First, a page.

We always had milk cows wherever we lived. I always loved warm milk fresh from the cow. We had a pen for the cows. When they were let out to pasture it was the girl’s job to bring the calves home. We never could ride the calves, but we would take hold of their tails and run with them. It was sure funny. I remember one time we were playing out in the pasture and I got up on the fence and started singing. I said "lets play like everyone in the world can hear me sing." This was long before I had ever even heard of a radio. I never even saw one until I was grown. I also rode in a car for the first time when I was twelve years old. My school teacher gave me a ride.
    We finally got a telephone. All of us wanted to talk on the phone, so mama let us call the telephone office and we would say "hello central?" and then ask for the correct time. The operator knew what we were doing and she was real nice about it. Our artesian well ran dry and all of our fruit trees died. So we moved to another place in town. We took care of a vegetable garden that we had planted and we took care of our chickens and lambs. We named all the chickens. We just loved our lambs and had more fun playing with them. We moved again and had to give up all of our animals. We were really hurt and we never kept anymore pets because we didn't want to have to leave them behind again.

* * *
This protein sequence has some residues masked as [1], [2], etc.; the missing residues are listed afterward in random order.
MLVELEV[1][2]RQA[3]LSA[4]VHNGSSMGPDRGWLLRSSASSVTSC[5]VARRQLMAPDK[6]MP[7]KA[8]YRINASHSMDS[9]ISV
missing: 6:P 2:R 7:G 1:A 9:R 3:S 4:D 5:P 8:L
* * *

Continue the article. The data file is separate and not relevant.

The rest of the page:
There was a total eclipse in 1914. I remember it scared all of the children. Times were really bad. No one could find any work and everyone was broke. Papa could not find any work so we moved back to Arizona. There were always jobs picking cotton and we could get along for a while. Looking back on it now, papa should have rented a cotton farm the first time we were in Arizona. Some men he knew did just that and they did very well. Papa could probably have been a rich man. However, papa wanted to see the world so he passed up the opportunity.
    We were not happy about moving back to Arizona. We liked our school and we were tired of moving. We moved to Mesa, Arizona. We stayed at a campground in the Salt River Valley. They had cabins and tent-cabins. It was winter time and the coal oil stoves didn't keep the cabins warm. It was 1918 and I was thirteen years old. Apparently, soldiers coming home from Europe after World War I brought a flu virus back to the United States. There was a huge epidemic across the country and everyone in the family came down with this virus except papa and he took care of everyone. He really worked hard. There were so many of us to care for that he finally had to hire someone to help him.